It’s been 25 years since an India-born MP has sat in Queensland's Parliament but in this year's election some candidates hope to change that.
Despite hailing from the world’s largest democracy, for 25 years no Indian has sat in Queensland’s parliament since Labor’s Anne Warner's 12-year term ended in 1995. British-raised from childhood, Anglo-Indian Anne Warner was Queensland’s first and only Indian-born MP, an against-the-odds candidate who became a surprise victor, then a minister: a first for a woman of colour.
Pinky Singh is a first-time candidate for the LNP in the Brisbane seat of McConnel.
Tamil Nadu-born Palani Thevar is a first-time Labor candidate in Maiwar and a former president of the Indian Federation of Queensland.
A two-time Pauline Hanson’s One Nation candidate in the seat of Bancroft, Nik Aai Reddy ((nik eye ready)) says race isn’t a barrier, and denies his party is racist.
"I think it’s not just about the Indian community but we definitely need some new Australians coming forward, with fresh ideas to deliver for the community, for Queenslanders and Australians. I believe this the only party that speaks up for all Australians, it doesn’t matter where you come from."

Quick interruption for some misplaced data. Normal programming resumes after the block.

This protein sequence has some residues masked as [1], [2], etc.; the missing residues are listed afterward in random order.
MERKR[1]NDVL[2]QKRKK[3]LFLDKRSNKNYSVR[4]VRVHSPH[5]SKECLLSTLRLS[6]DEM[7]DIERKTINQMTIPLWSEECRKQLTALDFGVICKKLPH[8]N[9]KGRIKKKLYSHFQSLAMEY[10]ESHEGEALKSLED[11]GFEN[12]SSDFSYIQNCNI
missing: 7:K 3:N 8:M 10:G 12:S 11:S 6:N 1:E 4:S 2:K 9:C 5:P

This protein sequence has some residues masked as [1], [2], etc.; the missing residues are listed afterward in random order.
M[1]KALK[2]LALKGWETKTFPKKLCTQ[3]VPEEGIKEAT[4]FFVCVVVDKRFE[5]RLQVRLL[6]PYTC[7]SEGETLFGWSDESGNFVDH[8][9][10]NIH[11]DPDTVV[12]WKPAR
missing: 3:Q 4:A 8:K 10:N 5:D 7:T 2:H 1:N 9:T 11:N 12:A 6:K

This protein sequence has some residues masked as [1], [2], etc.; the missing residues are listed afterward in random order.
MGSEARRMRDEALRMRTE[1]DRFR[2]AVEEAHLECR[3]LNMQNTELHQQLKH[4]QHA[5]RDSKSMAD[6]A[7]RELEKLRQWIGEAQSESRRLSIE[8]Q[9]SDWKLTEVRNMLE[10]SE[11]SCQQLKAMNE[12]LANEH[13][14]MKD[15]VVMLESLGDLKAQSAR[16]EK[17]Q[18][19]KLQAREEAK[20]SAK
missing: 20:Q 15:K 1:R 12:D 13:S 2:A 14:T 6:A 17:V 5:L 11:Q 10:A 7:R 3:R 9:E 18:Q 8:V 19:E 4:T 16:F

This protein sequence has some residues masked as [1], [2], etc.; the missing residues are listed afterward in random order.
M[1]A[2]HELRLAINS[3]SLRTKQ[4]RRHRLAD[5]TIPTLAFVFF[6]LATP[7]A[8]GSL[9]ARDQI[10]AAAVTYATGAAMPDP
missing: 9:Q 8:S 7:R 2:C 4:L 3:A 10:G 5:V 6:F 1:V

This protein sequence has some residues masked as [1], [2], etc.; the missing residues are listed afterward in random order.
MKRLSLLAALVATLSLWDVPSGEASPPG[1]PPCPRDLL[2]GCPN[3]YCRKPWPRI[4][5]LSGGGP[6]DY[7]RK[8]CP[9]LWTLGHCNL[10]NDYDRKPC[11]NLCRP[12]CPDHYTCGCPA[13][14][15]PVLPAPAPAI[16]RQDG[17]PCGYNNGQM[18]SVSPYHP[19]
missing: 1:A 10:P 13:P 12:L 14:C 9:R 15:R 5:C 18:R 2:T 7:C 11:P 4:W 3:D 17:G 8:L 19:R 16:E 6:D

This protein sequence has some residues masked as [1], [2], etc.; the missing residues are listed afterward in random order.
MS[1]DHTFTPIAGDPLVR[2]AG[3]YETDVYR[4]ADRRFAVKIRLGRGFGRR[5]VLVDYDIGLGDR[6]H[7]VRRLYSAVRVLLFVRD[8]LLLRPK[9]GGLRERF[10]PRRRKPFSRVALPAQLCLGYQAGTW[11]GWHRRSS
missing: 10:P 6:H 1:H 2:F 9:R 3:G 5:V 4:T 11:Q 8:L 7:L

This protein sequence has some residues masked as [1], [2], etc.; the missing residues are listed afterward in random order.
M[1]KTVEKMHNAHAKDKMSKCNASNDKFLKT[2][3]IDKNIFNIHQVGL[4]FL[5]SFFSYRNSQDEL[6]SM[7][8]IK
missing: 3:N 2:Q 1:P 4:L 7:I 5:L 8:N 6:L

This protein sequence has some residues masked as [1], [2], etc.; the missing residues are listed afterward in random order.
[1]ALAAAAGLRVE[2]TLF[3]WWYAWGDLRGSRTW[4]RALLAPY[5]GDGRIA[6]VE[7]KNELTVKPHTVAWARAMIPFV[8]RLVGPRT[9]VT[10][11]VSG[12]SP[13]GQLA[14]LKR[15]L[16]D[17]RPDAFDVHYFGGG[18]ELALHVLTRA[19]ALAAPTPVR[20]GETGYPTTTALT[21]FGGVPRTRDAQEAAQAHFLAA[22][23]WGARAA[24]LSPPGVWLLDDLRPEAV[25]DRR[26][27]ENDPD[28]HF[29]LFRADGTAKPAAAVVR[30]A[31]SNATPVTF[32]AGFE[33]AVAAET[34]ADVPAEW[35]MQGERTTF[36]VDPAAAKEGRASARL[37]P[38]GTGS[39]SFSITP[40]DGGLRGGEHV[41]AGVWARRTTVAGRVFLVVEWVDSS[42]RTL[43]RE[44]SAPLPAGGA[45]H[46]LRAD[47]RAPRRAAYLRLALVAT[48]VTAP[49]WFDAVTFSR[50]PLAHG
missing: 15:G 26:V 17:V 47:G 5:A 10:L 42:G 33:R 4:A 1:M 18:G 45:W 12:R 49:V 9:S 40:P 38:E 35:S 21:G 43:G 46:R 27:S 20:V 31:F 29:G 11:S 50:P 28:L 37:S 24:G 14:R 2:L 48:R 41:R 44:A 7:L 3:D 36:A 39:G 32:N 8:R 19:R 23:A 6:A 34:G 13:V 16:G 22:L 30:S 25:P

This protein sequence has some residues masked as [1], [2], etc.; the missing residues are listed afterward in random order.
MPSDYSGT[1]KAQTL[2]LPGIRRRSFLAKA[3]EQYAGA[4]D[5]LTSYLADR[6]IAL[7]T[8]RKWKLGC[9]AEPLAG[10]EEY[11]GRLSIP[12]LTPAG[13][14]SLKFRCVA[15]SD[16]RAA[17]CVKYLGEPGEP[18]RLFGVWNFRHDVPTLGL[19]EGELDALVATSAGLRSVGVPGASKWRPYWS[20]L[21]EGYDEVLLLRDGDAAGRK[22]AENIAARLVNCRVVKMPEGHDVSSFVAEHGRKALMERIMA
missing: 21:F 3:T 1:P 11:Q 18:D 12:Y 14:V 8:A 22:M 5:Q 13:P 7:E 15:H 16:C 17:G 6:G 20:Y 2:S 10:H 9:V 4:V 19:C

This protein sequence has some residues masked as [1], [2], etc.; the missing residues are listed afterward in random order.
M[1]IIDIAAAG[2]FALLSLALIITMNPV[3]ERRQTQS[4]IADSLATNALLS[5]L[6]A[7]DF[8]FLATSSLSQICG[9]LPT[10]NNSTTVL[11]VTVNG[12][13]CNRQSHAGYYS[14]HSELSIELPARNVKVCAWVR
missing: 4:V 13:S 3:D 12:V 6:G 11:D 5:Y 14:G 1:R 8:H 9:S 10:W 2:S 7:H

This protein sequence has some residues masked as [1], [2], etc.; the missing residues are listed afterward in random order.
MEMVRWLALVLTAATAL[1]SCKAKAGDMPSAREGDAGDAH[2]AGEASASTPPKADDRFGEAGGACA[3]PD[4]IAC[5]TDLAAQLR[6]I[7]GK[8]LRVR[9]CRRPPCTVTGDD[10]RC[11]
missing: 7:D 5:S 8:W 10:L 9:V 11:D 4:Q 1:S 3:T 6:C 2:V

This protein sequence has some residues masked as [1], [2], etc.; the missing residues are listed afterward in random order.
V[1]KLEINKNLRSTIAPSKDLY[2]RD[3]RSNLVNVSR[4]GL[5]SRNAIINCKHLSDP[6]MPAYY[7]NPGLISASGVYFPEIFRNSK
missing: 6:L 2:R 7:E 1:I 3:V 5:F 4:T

Dr Juliet Pietsch from Griffith University looks at Australia’s dramatic lag behind Canada, the United States and the United Kingdom on immigrant parliamentary representation and accuses the parties of pre-selection tokenism.
"It has that symbolic impact, that they care about ethnic issues, that they care about representation. In Australia we are much more fearful of talking about issues like structural inequality, political inequality and that goes right back to our history of our White Australia policy."
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